Casting Rc<ConcreteType> to an Rc<Trait>

  • A+

Horse is a struct which implements the Animal trait. I have an Rc<Horse> and a function that needs to take in an Rc<Animal>, so I want to convert from Rc<Horse> to Rc<Animal>.

I did this:

use std::rc::Rc;  struct Horse;  trait Animal {}  impl Animal for Horse {}  fn main() {     let horse = Rc::new(Horse);     let animal = unsafe {         // Consume the Rc<Horse>         let ptr = Rc::into_raw(horse);         // Now it's an Rc<Animal> pointing to the same data!         Rc::<Animal>::from_raw(ptr)     }; } 

Is this a good solution? Is it correct?


The answer by Boiethios already explains that upcasting can be explicitly performed using as, or even happens implicitly in certain situaions. I'd like to add a few more detail on the mechanisms.

I'll start with explaining why your unsafe code works correctly.

let animal = unsafe {     let ptr = Rc::into_raw(horse);     Rc::<Animal>::from_raw(ptr) }; 

The first line in the unsafe block consumes horse and returns a *const Horse, which is a pointer to a concrete type. The pointer is exactly what you'd expect it to be – the memory address of horse's data (ignoring the fact that in your example Horse is zero-sized and has no data). In the second line, we call Rc::from_raw(); let's look at the protoype of that function:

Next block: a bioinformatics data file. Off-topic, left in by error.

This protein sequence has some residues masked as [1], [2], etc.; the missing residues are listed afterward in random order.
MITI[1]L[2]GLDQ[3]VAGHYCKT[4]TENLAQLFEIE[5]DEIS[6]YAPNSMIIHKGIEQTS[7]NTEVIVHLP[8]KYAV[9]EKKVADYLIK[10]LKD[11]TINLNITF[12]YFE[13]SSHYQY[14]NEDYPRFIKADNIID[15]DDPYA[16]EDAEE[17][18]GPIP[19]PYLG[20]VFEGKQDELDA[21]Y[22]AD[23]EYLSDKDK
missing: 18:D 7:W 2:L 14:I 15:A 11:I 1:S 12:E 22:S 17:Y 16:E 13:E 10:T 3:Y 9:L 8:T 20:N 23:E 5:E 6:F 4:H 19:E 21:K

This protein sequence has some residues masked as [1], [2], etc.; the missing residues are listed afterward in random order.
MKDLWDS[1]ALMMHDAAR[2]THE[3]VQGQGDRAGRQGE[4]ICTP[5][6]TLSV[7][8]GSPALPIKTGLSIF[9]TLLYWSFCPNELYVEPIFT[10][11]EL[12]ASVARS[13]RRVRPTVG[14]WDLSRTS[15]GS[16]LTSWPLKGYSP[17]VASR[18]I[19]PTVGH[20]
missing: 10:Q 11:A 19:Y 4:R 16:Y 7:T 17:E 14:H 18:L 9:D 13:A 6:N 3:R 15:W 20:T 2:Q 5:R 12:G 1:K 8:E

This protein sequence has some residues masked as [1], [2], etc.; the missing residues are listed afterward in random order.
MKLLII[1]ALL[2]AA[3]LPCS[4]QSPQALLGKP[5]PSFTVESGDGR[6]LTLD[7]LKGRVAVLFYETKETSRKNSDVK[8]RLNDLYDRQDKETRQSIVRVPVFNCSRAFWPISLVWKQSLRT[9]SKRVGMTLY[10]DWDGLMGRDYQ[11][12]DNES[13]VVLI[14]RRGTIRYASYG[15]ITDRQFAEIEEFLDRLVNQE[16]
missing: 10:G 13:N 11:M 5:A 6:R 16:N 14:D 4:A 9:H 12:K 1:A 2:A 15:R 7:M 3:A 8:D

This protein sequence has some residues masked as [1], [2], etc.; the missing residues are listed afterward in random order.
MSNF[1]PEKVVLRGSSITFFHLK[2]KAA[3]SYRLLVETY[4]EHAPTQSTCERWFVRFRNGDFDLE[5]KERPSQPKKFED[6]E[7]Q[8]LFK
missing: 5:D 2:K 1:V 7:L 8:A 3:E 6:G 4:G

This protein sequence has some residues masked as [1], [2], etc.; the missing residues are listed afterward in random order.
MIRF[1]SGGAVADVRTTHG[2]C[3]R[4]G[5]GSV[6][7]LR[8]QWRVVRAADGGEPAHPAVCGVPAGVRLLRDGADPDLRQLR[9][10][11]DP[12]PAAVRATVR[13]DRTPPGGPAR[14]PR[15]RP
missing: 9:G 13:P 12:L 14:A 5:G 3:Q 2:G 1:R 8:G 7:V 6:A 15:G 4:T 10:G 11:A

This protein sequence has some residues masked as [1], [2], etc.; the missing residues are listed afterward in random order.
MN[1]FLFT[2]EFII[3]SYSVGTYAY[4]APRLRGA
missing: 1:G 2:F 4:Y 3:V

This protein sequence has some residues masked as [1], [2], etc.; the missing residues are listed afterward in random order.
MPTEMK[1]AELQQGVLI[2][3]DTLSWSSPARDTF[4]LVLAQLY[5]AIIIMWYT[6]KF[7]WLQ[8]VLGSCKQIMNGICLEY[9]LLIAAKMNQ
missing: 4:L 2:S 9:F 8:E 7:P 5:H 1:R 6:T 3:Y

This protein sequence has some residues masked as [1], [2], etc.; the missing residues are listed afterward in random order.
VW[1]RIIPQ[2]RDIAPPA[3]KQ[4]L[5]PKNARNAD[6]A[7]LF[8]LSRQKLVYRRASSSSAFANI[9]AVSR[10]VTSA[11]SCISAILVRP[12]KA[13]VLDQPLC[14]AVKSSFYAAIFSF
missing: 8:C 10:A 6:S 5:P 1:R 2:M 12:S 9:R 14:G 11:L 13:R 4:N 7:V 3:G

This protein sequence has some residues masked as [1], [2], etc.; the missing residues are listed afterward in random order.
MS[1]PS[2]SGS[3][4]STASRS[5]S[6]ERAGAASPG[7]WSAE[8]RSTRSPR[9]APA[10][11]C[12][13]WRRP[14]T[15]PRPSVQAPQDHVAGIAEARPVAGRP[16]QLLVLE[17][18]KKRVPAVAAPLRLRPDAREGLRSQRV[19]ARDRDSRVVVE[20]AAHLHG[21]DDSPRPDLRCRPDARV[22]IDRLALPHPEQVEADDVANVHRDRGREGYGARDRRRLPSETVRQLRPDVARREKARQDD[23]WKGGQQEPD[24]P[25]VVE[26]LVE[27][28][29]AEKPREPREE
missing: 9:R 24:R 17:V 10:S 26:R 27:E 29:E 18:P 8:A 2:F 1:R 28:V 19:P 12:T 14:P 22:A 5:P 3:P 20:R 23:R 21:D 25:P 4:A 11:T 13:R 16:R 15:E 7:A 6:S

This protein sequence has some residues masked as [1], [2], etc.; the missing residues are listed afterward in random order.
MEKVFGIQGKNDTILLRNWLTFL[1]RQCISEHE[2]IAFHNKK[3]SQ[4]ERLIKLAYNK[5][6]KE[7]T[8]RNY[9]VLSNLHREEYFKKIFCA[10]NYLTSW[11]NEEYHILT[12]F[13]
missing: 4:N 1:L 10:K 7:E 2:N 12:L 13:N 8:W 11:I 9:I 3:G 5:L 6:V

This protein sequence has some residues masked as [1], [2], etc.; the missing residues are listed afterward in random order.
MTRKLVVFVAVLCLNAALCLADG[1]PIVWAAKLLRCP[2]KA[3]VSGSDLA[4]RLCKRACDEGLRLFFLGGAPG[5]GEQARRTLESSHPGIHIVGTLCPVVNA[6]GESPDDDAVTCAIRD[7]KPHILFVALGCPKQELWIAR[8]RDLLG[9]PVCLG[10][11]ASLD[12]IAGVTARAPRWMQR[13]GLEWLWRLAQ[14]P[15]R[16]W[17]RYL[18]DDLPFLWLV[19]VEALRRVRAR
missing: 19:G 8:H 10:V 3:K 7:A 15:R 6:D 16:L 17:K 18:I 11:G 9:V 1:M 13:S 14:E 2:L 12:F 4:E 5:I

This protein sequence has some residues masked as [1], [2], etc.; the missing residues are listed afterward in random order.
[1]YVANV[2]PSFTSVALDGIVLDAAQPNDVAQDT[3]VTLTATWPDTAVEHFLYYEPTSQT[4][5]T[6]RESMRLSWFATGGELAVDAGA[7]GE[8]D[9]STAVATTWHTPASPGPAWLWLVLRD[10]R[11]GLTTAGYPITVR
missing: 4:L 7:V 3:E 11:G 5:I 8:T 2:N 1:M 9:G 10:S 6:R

pub unsafe fn from_raw(ptr: *const T) -> Rc<T> 

Since we are calling this function for Rc::<Animal>, the expected argument type is *const Animal. Yet the ptr we have has type *const Horse, so why does the compiler accept the code? The answer is that the compiler performs an unsized coercion, a type of implicit cast that is performed in certain places for certain types. Specifically, we convert a pointer to a concrete type to a pointer to any type implementing the Animal trait. Since we don't know the exact type, now the pointer isn't a mere memory address anymore – it's a memory address together with an identifier of the actual type of the object, a so-called fat pointer. This way, the Rc created from the fat pointer can retain the information of the underlying concrete type, and can call the correct methods for Horse's implementation of Animal (if there are any; in your example Animal doesn't have any functions, but of course this should continue to work if there are).

We can see the difference between the two kinds of pointer by printing their size

let ptr = Rc::into_raw(horse); println!("{}", std::mem::size_of_val(&ptr)); let ptr: *const Animal = ptr; println!("{}", std::mem::size_of_val(&ptr)); 

This code first makes ptr a *const Horse, prints the size of the pointer, then uses an unsized coercion to convert ptr to and *const Animal and prints its size again. On a 64-bit system, this will print

8 16 

The first one is just a simple memory address, while the second one is a memory address together with information on the concrete type of the pointee. (Specifically, the fat pointer contains a pointer to the virtual method table.)

Now let's look at what happens in the code in Boethios' answer

let animal = horse as Rc<Animal>; 

or equivalently

let animal: Rc<Animal> = horse; 

also perform an unsized coercion. How does the compiler know how to do this for a Rc rather than a raw pointer? The answer is that the trait CoerceUnsized exists specifically for this purpose. You can read the RFC on coercions for dynamically sized types for further details.


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